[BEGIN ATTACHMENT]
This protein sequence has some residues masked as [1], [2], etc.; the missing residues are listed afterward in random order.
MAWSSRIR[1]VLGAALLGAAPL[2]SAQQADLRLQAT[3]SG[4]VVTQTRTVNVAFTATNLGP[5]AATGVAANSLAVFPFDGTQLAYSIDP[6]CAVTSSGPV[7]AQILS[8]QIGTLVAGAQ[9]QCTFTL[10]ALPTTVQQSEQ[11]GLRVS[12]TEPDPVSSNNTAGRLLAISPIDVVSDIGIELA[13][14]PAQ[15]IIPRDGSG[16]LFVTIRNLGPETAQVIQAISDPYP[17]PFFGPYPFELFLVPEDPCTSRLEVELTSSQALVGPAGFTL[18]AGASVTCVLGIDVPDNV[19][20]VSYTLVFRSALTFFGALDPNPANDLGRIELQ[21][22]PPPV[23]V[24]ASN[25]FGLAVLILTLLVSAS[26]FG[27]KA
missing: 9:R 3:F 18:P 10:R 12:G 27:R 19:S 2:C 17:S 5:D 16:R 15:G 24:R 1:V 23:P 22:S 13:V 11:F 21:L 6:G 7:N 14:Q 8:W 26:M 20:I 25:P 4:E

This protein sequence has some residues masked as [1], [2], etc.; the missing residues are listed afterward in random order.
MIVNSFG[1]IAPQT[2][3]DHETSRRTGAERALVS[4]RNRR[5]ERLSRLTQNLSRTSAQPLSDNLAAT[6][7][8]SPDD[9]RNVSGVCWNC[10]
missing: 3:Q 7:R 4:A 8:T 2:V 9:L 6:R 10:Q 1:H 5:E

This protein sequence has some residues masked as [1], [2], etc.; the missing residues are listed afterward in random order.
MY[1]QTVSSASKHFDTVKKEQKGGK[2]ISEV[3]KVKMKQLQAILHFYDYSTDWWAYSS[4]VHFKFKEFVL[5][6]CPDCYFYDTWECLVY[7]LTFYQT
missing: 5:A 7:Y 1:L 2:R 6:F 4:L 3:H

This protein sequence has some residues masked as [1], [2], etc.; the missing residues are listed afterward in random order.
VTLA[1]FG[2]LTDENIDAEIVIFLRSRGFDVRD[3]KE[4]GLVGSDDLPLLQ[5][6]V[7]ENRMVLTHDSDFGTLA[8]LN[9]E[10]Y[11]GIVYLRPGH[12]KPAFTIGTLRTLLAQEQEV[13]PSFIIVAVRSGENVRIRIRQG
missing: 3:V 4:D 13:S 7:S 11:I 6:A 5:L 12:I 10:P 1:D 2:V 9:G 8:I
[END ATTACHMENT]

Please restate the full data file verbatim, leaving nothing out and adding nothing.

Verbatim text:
This protein sequence has some residues masked as [1], [2], etc.; the missing residues are listed afterward in random order.
MAWSSRIR[1]VLGAALLGAAPL[2]SAQQADLRLQAT[3]SG[4]VVTQTRTVNVAFTATNLGP[5]AATGVAANSLAVFPFDGTQLAYSIDP[6]CAVTSSGPV[7]AQILS[8]QIGTLVAGAQ[9]QCTFTL[10]ALPTTVQQSEQ[11]GLRVS[12]TEPDPVSSNNTAGRLLAISPIDVVSDIGIELA[13][14]PAQ[15]IIPRDGSG[16]LFVTIRNLGPETAQVIQAISDPYP[17]PFFGPYPFELFLVPEDPCTSRLEVELTSSQALVGPAGFTL[18]AGASVTCVLGIDVPDNV[19][20]VSYTLVFRSALTFFGALDPNPANDLGRIELQ[21][22]PPPV[23]V[24]ASN[25]FGLAVLILTLLVSAS[26]FG[27]KA
missing: 9:R 3:F 18:P 10:R 12:G 27:R 19:S 2:C 17:S 5:D 16:R 15:G 24:R 1:V 23:P 22:S 13:V 11:F 21:L 6:G 7:N 14:Q 8:W 26:M 20:I 25:P 4:E

This protein sequence has some residues masked as [1], [2], etc.; the missing residues are listed afterward in random order.
MIVNSFG[1]IAPQT[2][3]DHETSRRTGAERALVS[4]RNRR[5]ERLSRLTQNLSRTSAQPLSDNLAAT[6][7][8]SPDD[9]RNVSGVCWNC[10]
missing: 3:Q 7:R 4:A 8:T 2:V 9:L 6:R 10:Q 1:H 5:E

This protein sequence has some residues masked as [1], [2], etc.; the missing residues are listed afterward in random order.
MY[1]QTVSSASKHFDTVKKEQKGGK[2]ISEV[3]KVKMKQLQAILHFYDYSTDWWAYSS[4]VHFKFKEFVL[5][6]CPDCYFYDTWECLVY[7]LTFYQT
missing: 5:A 7:Y 1:L 2:R 6:F 4:L 3:H

This protein sequence has some residues masked as [1], [2], etc.; the missing residues are listed afterward in random order.
VTLA[1]FG[2]LTDENIDAEIVIFLRSRGFDVRD[3]KE[4]GLVGSDDLPLLQ[5][6]V[7]ENRMVLTHDSDFGTLA[8]LN[9]E[10]Y[11]GIVYLRPGH[12]KPAFTIGTLRTLLAQEQEV[13]PSFIIVAVRSGENVRIRIRQG
missing: 3:V 4:D 13:S 7:S 11:I 6:A 5:L 12:I 10:P 1:D 2:V 9:G 8:I